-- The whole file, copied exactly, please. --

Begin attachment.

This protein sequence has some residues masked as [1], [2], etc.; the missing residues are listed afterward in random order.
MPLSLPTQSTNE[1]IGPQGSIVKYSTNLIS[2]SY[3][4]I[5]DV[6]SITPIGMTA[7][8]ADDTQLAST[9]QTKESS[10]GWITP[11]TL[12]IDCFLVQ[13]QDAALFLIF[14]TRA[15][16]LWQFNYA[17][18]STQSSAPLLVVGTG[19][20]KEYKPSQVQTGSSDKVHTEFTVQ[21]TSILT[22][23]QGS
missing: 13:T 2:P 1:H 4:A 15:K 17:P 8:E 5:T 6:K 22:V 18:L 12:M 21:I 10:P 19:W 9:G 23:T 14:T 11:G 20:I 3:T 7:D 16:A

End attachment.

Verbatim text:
This protein sequence has some residues masked as [1], [2], etc.; the missing residues are listed afterward in random order.
MPLSLPTQSTNE[1]IGPQGSIVKYSTNLIS[2]SY[3][4]I[5]DV[6]SITPIGMTA[7][8]ADDTQLAST[9]QTKESS[10]GWITP[11]TL[12]IDCFLVQ[13]QDAALFLIF[14]TRA[15][16]LWQFNYA[17][18]STQSSAPLLVVGTG[19][20]KEYKPSQVQTGSSDKVHTEFTVQ[21]TSILT[22][23]QGS
missing: 13:T 2:P 1:H 4:A 15:K 17:P 8:E 5:T 6:K 22:V 18:L 12:M 21:I 10:P 19:W 9:G 23:T 14:T 11:G 20:I 3:T 7:D 16:A